(written earlier in the year while still at sea...)
I don't normally go in for horror or gothic fiction or movies. It just has never been my thing, but I think I've just gotten my hands on the wrong stuff. I might actually have inside me the makings of a decent enthusiast of the darker, creepier side.
Earlier I wrote about Neko Case tingling my spine and making my hair stand on end and lamented for fiction or film that could do the same. I hadn't prepared for this desire, but in a music exchange last fall a few MP3's of Call of Cthulu came my way. I discovered, much to my horror, that the three sections did not encompass the entire tale, so I listened rapturously then found myself against a wall: no more Lovecraft for me.
I haven't avoided his books, just never picked one up. I'm kind of glad it came to me as it did. The audiobook version of this is perfect. The sounds quality isn't great actually and hisses a little bit, but the voice of the narrator... I'll venture there has never been a better match of voice to tale. I could listen to this speaker for hours reading anything, but it seems particularly suited to this tale. So gentle, I've started to listen to it as I go to sleep, which probably doesn't do good things to my dreams (or maybe amazing things).
It isn't often that I listen to an audio book and then want to go back and read it again, but this one I want both in text and audio. The language is delicious and rich. Had Lovecraft not chosen to benefit humanity using his gift for good as a sci fi author, who knows what horrors he might have done as an evangelist. Which I suppose he is in a way, just not the bad way. He preaches wonder and more than meets the eye and reminds us to be scared of the dark. Perhaps the ugliest stupidity to come out of the twentieth century is the widespread belief that we shouldn't have to be scared of the dark. Sure, it is nice to not always be terrified when the lights go out, but we should remember how to be scared in the dark. We need dark evangelists to remind that not everything is illuminated by reason and not everything makes sense or has motives we understand.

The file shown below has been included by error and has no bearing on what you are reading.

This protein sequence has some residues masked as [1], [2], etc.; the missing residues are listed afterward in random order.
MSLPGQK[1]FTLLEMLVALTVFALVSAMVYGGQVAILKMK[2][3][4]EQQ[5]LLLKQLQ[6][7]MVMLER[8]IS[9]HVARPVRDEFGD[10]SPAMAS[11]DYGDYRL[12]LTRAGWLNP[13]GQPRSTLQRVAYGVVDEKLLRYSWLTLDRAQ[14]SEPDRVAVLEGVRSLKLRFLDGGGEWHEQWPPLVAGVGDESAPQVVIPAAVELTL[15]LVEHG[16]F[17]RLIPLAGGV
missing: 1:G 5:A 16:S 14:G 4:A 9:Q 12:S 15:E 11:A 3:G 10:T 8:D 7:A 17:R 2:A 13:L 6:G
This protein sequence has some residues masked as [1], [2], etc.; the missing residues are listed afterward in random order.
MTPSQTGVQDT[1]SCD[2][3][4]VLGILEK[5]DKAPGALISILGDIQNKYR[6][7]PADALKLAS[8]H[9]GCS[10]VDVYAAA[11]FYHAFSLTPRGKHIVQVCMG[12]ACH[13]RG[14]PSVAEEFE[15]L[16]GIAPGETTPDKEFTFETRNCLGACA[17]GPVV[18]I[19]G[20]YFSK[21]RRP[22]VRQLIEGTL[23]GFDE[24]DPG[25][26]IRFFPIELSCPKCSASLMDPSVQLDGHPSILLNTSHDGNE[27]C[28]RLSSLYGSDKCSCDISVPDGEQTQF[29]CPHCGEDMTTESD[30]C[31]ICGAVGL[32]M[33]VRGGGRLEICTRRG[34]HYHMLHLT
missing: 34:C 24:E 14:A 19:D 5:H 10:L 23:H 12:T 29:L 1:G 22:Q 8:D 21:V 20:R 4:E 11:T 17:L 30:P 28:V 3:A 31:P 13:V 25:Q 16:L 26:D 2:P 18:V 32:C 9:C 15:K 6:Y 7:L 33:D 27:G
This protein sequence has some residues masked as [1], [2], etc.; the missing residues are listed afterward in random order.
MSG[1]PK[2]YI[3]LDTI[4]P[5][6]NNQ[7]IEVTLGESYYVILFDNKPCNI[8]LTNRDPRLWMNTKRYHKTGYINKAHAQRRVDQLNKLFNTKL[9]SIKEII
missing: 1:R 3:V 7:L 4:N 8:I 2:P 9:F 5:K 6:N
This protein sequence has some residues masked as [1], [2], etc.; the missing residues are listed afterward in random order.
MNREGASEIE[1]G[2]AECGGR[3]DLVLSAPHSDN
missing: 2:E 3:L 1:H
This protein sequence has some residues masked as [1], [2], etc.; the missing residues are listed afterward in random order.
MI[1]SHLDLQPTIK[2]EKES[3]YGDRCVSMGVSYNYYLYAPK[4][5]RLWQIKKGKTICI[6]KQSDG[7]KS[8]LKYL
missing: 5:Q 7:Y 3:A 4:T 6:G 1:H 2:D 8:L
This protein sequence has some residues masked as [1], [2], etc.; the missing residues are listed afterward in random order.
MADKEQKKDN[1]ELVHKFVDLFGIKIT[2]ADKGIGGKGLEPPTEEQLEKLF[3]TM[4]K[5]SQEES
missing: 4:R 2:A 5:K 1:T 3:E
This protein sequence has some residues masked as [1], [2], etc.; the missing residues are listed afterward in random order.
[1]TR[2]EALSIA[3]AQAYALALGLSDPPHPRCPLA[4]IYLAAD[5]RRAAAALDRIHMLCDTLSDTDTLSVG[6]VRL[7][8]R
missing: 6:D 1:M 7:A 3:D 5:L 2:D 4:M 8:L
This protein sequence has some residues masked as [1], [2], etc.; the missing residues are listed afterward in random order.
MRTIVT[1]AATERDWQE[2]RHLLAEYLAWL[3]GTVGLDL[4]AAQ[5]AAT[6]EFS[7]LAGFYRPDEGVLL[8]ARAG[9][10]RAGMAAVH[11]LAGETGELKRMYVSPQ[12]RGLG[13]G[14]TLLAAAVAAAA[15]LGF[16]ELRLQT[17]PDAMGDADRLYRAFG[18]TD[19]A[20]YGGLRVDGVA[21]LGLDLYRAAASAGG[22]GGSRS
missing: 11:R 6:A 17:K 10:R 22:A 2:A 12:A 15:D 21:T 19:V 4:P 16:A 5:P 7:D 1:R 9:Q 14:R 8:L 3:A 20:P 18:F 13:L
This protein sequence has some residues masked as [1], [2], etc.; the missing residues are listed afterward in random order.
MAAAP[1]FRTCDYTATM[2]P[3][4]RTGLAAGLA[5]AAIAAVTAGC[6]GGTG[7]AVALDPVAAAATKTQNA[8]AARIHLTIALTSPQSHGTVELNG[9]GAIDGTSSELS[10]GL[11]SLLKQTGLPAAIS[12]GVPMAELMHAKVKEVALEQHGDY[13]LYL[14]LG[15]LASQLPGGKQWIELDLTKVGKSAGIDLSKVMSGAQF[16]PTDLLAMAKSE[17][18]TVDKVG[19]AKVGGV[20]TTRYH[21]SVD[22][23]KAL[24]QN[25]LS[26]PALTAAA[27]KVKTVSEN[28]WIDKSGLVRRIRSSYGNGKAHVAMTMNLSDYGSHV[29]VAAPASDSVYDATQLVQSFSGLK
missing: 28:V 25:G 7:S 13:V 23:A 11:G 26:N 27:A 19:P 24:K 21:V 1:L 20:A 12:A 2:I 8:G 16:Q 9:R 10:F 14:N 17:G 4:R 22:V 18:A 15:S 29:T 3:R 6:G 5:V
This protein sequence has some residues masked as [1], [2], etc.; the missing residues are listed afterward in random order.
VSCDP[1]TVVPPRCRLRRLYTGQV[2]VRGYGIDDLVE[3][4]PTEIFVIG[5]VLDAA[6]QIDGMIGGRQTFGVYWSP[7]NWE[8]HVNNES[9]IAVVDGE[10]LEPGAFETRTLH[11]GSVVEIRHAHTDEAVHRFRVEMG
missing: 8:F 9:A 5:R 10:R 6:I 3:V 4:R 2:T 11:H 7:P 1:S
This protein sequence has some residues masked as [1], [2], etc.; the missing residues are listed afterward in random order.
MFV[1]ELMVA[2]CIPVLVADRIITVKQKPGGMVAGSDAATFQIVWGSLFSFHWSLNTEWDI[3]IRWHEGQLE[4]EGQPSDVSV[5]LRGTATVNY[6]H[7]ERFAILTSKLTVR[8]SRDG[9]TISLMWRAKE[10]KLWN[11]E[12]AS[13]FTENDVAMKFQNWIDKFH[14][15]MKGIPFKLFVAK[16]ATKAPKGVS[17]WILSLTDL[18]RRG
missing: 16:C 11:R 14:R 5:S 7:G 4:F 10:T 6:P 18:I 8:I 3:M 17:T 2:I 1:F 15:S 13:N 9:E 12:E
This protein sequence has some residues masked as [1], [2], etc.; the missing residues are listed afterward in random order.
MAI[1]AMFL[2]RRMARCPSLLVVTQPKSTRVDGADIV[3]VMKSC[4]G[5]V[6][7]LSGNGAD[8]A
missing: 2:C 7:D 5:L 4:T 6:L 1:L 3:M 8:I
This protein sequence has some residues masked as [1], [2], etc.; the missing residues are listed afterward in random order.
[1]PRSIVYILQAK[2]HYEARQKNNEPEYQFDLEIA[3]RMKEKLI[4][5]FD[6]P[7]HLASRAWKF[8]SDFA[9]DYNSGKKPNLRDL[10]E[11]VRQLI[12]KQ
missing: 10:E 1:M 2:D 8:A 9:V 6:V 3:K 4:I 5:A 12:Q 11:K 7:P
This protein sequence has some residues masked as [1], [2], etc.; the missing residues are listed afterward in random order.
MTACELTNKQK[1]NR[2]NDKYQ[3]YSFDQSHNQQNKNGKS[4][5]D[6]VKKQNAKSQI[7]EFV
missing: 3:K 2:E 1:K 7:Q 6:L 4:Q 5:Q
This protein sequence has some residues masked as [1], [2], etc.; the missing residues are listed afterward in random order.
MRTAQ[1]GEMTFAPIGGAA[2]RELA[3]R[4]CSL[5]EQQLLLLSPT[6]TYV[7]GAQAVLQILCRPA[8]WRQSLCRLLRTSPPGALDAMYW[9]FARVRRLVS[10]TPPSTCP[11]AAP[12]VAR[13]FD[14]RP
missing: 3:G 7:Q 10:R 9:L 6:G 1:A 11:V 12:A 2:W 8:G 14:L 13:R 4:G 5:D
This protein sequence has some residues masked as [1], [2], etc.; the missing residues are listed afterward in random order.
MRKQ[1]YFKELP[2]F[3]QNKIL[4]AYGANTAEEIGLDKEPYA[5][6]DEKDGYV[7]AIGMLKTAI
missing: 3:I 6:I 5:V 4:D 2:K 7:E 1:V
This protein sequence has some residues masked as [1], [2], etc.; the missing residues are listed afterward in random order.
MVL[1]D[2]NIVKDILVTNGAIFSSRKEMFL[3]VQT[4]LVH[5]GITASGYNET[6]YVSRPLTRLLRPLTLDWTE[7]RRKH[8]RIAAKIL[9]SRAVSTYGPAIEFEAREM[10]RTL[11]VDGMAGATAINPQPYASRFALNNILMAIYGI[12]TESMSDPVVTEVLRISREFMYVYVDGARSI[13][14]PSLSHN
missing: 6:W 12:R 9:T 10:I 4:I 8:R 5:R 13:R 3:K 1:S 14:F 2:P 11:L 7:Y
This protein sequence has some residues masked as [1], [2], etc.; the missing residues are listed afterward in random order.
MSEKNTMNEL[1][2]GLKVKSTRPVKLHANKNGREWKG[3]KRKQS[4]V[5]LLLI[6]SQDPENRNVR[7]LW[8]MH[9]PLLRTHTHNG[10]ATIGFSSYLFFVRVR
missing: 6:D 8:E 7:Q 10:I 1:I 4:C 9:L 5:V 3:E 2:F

Perhaps I get ahead of myself in assuming I understand our author's message. I plan to dive deeper in and remedy this deficit.